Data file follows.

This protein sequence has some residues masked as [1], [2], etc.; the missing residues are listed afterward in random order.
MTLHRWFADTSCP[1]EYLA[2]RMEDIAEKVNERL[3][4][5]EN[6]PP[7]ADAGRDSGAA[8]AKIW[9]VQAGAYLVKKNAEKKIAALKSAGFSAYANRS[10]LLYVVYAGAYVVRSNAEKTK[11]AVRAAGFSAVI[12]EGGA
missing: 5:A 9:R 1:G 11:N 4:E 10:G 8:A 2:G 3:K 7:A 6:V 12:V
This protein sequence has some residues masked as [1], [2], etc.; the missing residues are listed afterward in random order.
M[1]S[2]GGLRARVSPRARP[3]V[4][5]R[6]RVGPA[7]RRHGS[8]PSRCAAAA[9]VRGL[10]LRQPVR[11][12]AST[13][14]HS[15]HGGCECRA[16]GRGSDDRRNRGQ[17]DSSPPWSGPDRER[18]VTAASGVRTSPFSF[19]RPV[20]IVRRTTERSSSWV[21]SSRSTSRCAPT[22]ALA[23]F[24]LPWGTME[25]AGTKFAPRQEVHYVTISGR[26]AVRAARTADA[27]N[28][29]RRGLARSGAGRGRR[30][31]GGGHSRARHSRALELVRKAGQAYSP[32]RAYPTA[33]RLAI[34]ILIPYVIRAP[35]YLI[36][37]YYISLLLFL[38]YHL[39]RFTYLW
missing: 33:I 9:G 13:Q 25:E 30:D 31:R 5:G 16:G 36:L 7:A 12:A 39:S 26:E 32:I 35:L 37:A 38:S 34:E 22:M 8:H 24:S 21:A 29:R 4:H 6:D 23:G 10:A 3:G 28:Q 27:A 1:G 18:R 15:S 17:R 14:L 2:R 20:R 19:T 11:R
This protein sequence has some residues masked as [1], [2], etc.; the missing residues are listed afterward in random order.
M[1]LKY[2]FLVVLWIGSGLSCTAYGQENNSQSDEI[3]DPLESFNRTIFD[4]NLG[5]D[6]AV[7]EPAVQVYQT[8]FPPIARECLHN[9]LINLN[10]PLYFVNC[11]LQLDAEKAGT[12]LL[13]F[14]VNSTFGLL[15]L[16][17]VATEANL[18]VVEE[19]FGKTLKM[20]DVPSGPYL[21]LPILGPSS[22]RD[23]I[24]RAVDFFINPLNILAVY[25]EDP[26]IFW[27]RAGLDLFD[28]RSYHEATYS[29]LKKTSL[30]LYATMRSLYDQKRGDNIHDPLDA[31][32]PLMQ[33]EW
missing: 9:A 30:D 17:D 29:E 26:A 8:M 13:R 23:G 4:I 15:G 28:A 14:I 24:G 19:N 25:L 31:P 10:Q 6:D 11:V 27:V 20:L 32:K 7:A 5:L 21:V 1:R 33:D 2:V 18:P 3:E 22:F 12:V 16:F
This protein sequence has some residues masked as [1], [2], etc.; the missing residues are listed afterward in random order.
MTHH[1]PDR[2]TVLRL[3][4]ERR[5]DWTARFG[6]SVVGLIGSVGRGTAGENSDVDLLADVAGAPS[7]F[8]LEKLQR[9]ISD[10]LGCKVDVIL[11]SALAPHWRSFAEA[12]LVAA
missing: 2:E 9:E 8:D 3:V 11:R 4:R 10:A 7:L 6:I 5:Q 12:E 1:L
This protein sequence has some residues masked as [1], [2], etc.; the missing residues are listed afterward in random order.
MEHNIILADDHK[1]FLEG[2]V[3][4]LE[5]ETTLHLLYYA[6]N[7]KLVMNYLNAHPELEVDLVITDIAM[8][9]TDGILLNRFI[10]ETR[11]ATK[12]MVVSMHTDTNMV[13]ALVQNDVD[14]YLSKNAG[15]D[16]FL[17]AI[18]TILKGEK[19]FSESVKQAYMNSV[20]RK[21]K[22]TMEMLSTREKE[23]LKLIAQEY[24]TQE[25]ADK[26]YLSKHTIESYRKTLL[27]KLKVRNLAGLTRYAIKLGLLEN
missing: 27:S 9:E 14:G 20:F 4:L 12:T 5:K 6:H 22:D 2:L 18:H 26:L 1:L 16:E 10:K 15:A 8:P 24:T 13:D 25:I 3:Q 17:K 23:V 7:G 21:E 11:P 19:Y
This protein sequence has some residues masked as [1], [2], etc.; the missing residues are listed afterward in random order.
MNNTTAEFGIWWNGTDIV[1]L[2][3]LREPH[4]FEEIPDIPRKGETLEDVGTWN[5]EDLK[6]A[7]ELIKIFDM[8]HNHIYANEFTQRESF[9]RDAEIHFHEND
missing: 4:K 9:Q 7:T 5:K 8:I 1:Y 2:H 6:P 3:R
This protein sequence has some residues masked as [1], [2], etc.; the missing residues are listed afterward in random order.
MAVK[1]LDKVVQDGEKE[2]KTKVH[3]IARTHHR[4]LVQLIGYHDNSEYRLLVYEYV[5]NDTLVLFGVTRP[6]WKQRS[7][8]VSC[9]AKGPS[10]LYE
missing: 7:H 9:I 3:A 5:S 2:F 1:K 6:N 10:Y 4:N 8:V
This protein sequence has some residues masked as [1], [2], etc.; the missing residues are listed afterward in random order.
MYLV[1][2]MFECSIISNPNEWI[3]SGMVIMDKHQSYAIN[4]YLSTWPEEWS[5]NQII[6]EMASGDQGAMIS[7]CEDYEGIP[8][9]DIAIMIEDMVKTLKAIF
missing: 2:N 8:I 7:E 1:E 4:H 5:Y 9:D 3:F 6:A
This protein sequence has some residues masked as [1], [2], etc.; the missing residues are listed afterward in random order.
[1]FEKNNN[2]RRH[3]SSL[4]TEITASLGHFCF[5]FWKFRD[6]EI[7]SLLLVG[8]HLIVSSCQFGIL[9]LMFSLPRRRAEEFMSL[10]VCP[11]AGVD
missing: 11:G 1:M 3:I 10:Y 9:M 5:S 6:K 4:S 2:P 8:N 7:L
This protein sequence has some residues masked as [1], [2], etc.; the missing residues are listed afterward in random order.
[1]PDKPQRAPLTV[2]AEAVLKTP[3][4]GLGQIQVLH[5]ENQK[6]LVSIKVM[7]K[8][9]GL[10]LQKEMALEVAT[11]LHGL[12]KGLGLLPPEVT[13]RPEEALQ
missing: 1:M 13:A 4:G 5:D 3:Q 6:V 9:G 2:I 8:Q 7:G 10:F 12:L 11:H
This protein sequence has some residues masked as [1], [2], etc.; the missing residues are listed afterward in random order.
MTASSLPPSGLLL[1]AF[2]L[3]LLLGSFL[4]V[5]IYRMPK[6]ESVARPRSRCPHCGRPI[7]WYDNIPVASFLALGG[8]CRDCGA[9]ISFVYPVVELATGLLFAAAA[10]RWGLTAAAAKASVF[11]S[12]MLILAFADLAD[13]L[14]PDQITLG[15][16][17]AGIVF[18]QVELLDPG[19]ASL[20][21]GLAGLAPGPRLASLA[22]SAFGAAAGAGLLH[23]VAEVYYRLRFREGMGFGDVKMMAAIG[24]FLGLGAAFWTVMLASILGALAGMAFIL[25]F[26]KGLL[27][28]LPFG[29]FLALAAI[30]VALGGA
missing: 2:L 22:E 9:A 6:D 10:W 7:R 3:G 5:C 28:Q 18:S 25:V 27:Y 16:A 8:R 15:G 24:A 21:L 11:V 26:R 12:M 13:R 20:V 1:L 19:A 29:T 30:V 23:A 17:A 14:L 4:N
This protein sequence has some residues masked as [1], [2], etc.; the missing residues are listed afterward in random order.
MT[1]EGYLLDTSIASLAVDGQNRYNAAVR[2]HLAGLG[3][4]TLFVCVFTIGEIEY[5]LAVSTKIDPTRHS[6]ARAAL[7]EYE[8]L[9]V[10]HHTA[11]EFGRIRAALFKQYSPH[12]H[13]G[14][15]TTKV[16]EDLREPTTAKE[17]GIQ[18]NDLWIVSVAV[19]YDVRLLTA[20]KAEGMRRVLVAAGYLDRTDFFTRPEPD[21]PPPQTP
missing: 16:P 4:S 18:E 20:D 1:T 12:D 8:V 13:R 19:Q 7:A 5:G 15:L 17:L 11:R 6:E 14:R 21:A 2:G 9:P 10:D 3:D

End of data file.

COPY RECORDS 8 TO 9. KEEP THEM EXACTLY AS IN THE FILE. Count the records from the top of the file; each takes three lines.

This protein sequence has some residues masked as [1], [2], etc.; the missing residues are listed afterward in random order.
MYLV[1][2]MFECSIISNPNEWI[3]SGMVIMDKHQSYAIN[4]YLSTWPEEWS[5]NQII[6]EMASGDQGAMIS[7]CEDYEGIP[8][9]DIAIMIEDMVKTLKAIF
missing: 2:N 8:I 7:E 1:E 4:H 5:Y 9:D 3:F 6:A
This protein sequence has some residues masked as [1], [2], etc.; the missing residues are listed afterward in random order.
[1]FEKNNN[2]RRH[3]SSL[4]TEITASLGHFCF[5]FWKFRD[6]EI[7]SLLLVG[8]HLIVSSCQFGIL[9]LMFSLPRRRAEEFMSL[10]VCP[11]AGVD
missing: 11:G 1:M 3:I 10:Y 9:M 5:S 6:K 4:S 2:P 8:N 7:L